Saving this valuable time allows me to spend more time in areas that will have a more significant ROI. Not only that, but bringing minds together creates a more creative environment, and quite often leads to a better end product.

‘Anything that you don’t enjoy or feels like a waste of your time, you shouldn’t be doing’

Kristina Libby.

Kristina Libby is the founder of SoCu, a company that creates movements by bringing together art, politics, and business. 

So often we fail to hire people when we need them, and as a result the business fails. If you’re a solopreneur, you need to hire the resources that allow you to scale — a great lawyer, a good accountant, and a strong business coach. If you run a team, that means hiring the people who offset your skills and enable you to implement your visions. Then, you’ll be freed up to do the work that helps you to best scale and succeed. 

Anything that’s hard for you, you don’t enjoy, or that feels like a waste of your time, you shouldn’t be doing. Focus on the work you’re great at and lean fully into that. 

‘Delegate to people who can do the task at least 70% to your satisfaction’

Rhea Wong.

Rhea Wong is the founder of Rhea Wong Consulting, a company that helps nonprofit leaders learn how to fundraise.

People don’t often delegate because they think it takes more time to explain a task then to do it themselves, or that the people they delegate to won’t do the task as well.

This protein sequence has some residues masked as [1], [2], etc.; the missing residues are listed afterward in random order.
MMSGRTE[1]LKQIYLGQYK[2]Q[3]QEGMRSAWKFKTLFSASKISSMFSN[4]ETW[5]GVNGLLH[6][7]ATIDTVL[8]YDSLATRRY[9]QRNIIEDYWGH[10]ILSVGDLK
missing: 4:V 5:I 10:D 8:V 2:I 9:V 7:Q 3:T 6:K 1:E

My advice is to provide adequate and thorough structure for the skill level and confidence of the person being delegated to. It’s best to delegate to people who can do the task at least 70% to your satisfaction. They can grow and learn to the other 30%. 

Always operate in your zone of genius — where your passion and proficiency meet — and delegate, automate, or eliminate the rest. By designing and planning around your own gifts and superpowers, you set yourself up for growth and sustainability.

‘Delegate the things that would make a massive difference if they weren’t on your plate’

Carolyn Bothwell.

Carolyn Bothwell is the founder of Freelance Founders, a private community and resource hub for independent creatives.

People often outsource and delegate simple, administrative tasks, yet there are plenty of ways to automate those things. Instead, considering delegating tasks that you genuinely need help with — the big things — the things that would make a massive difference if they weren’t on your plate. 

I’m a highly creative person, so branding and marketing is my thing. Numbers, however — not so much. The first thing I did when I started my new business was hire a fraction CFO. This has helped me feel empowered and make strategic decisions every step of the way. 

All individuals featured in this article are members of Dreamers & Doers, a private collective that amplifies the entrepreneurial pursuits of extraordinary women through thought leadership opportunities, authentic connection, and access. Learn more about Dreamers & Doers and subscribe to their monthly The Digest for top entrepreneurial and career resources.